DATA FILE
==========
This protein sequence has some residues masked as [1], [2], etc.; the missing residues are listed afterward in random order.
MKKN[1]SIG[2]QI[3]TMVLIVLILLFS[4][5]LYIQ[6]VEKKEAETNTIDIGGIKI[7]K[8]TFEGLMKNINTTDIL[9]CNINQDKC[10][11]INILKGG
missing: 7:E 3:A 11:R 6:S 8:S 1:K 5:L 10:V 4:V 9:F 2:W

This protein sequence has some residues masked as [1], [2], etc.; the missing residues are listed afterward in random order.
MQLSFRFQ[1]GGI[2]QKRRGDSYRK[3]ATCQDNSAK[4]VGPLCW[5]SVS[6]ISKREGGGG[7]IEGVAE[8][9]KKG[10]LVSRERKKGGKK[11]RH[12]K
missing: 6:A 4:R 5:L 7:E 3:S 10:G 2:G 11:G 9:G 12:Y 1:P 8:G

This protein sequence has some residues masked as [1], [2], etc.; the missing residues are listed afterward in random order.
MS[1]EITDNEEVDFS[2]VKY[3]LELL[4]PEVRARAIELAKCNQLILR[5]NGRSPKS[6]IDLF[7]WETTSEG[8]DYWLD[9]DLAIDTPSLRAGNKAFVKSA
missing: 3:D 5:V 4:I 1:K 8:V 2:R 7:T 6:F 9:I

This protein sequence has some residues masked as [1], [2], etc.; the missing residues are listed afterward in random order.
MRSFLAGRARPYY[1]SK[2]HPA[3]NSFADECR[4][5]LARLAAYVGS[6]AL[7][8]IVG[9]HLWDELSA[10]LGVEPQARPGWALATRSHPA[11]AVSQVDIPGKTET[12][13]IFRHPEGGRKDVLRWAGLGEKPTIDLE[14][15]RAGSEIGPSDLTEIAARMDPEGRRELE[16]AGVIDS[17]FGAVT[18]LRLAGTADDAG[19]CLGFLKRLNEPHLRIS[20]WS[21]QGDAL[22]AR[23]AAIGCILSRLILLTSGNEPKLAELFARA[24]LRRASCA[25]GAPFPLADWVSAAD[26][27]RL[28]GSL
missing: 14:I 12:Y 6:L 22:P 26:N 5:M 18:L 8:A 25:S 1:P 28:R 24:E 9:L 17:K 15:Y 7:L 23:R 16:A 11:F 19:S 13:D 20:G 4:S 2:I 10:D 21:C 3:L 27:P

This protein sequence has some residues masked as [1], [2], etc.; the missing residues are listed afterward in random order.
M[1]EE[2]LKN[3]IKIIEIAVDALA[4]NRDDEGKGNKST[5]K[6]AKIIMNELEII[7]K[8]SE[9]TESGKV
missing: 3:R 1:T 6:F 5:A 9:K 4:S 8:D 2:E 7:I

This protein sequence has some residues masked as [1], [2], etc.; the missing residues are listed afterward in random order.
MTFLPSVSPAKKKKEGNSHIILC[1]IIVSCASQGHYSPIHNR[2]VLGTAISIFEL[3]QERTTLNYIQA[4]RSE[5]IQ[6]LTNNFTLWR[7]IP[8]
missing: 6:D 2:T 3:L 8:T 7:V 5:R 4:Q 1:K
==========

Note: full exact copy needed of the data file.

This protein sequence has some residues masked as [1], [2], etc.; the missing residues are listed afterward in random order.
MKKN[1]SIG[2]QI[3]TMVLIVLILLFS[4][5]LYIQ[6]VEKKEAETNTIDIGGIKI[7]K[8]TFEGLMKNINTTDIL[9]CNINQDKC[10][11]INILKGG
missing: 7:E 3:A 11:R 6:S 8:S 1:K 5:L 10:V 4:V 9:F 2:W

This protein sequence has some residues masked as [1], [2], etc.; the missing residues are listed afterward in random order.
MQLSFRFQ[1]GGI[2]QKRRGDSYRK[3]ATCQDNSAK[4]VGPLCW[5]SVS[6]ISKREGGGG[7]IEGVAE[8][9]KKG[10]LVSRERKKGGKK[11]RH[12]K
missing: 6:A 4:R 5:L 7:E 3:S 10:G 2:G 11:G 9:G 12:Y 1:P 8:G

This protein sequence has some residues masked as [1], [2], etc.; the missing residues are listed afterward in random order.
MS[1]EITDNEEVDFS[2]VKY[3]LELL[4]PEVRARAIELAKCNQLILR[5]NGRSPKS[6]IDLF[7]WETTSEG[8]DYWLD[9]DLAIDTPSLRAGNKAFVKSA
missing: 3:D 5:V 4:I 1:K 8:V 2:R 7:T 6:F 9:I

This protein sequence has some residues masked as [1], [2], etc.; the missing residues are listed afterward in random order.
MRSFLAGRARPYY[1]SK[2]HPA[3]NSFADECR[4][5]LARLAAYVGS[6]AL[7][8]IVG[9]HLWDELSA[10]LGVEPQARPGWALATRSHPA[11]AVSQVDIPGKTET[12][13]IFRHPEGGRKDVLRWAGLGEKPTIDLE[14][15]RAGSEIGPSDLTEIAARMDPEGRRELE[16]AGVIDS[17]FGAVT[18]LRLAGTADDAG[19]CLGFLKRLNEPHLRIS[20]WS[21]QGDAL[22]AR[23]AAIGCILSRLILLTSGNEPKLAELFARA[24]LRRASCA[25]GAPFPLADWVSAAD[26][27]RL[28]GSL
missing: 14:I 12:Y 6:L 22:P 26:N 5:M 18:L 8:A 25:S 1:P 28:R 24:E 9:L 17:K 15:Y 7:L 23:R 16:A 11:F 19:S 13:D 20:G 4:S 2:I 10:D 21:C 3:L 27:P

This protein sequence has some residues masked as [1], [2], etc.; the missing residues are listed afterward in random order.
M[1]EE[2]LKN[3]IKIIEIAVDALA[4]NRDDEGKGNKST[5]K[6]AKIIMNELEII[7]K[8]SE[9]TESGKV
missing: 3:R 1:T 6:F 5:A 9:K 4:S 8:D 2:E 7:I

This protein sequence has some residues masked as [1], [2], etc.; the missing residues are listed afterward in random order.
MTFLPSVSPAKKKKEGNSHIILC[1]IIVSCASQGHYSPIHNR[2]VLGTAISIFEL[3]QERTTLNYIQA[4]RSE[5]IQ[6]LTNNFTLWR[7]IP[8]
missing: 6:D 2:T 3:L 8:T 7:V 5:R 4:Q 1:K